76. I was at a Neuroscience event last night in Tempe and spoke with their chief Research person Gottfried who has designed the tests. They are launching mitochondrial testing that seems pretty remarkable truly. I understand that we need some reference ranges and from the evenings discussion I understood that they have tested almost a million people. They look at all of these results within the context of our integrated systems as we know none of our insides work alone. So yes they have numerical windows to say this is too high or too low but it's within a bigger picture.
  77.  
  78. I have run Labrix Neurotransmitter tests as well as their adrenal and hormone panels on 100's of folks with good results to work from. However Labrix tests (I believe) 6 Neurotransmitters while NS checks 12, so for only a bit more money you get a lot more results. And I have had great results for my clients using their products- life changing really.
  79.  
  80. So I'm going to continue using them and avoiding insurance companies and Medicare as long as I'm in practice.
  81.  
  82. Transformational Medicine PLLC
  83. Dr. DeeAnn Saber, NMD
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  86.  
  87. Eric Blake
  88. Message 7 of 10 , Nov 5 8:53 AM
  89. View Source
  90. I agree With Orville that the Medicare billing was the trigger and is the danger.
  91.  
  92. I would hope that it would serve as one of many warnings to our profession to stay away from Medicare. The legal ramifications of 'not following the tx guidelines' and billing are draconian. It is not the same as Medicaid which works for some of our docs.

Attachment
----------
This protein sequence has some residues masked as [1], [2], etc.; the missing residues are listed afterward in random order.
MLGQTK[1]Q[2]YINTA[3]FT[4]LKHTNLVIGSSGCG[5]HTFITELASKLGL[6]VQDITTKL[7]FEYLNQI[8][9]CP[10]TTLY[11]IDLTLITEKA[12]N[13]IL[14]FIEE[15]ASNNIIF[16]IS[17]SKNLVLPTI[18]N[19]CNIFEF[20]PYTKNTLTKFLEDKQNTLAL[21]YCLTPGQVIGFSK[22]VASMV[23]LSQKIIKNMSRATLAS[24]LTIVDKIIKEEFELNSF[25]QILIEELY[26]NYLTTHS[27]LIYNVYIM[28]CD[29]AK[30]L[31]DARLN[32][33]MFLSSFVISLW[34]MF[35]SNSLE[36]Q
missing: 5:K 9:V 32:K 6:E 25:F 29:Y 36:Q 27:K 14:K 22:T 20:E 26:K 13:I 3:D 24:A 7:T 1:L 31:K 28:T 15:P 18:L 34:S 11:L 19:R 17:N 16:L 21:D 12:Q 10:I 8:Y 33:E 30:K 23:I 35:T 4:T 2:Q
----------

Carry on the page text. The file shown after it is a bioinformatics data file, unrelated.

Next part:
93.  
  94. Sadly some of our leadership is running the train towards that cliff.Fir example from what I can surmise at NUNM there is a strong push towards conventional practice as well for normative acceptance and future legislation in that arena.  I hear it proferred as the 'savior' of our profession financially.
  95.  
  96. I don't believe that we will heed these warnings. I suspect they will be ignored or minimized in hopes of  perceived gains that will probably be damaging to the professions naturopathic integrity of clinical practice in the long run.
  97.  
  98. Just as the rise of Nazi Fascism was less the early strength of that party and more the failure of the moderates and Left to cohesively unify in parliamentary opposition before it was too late. They failed to heed the warnings. Disjointed they were unable to mount the coordinated effort required. Split amongst themselves.
  99.  
  100. History tends to repeat itself. I certainly hope not in the very near future.
  101.  
  102. Sincerely
  103. Dr. Blake
  104.  
  105. Eric Blake ND, DAc
  106. Naturopathic Physician,
  107. Diplomate in Acupuncture
  108. Member of the Oncology Association of Naturopathic Physicians
  109. Member of Oregon Association of Naturopathic Physicians
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  113. Mona Morstein
  114. Message 8 of 10 , Nov 5 7:05 PM
  115. View Source
  116. Hello, Orville,
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  118. I think putting NeuroScience and Theranos as the victims of the big, bad government is not a valid debate.
  119.  
  120. Theranos defrauded investors by stating they had invented a one drop technique for doing an entire blood work panel.  That was a lie, and investors are understandably suing Theranos.  Their labs were so incompetently run, they were shut down by the government for patient safety.  Thousands of panels had to be redone with better equipment and results, two years late, were sent to physicians regarding patients who had had poor analysis of their labs previously.   It had nothing to do with innocently changing reference ranges.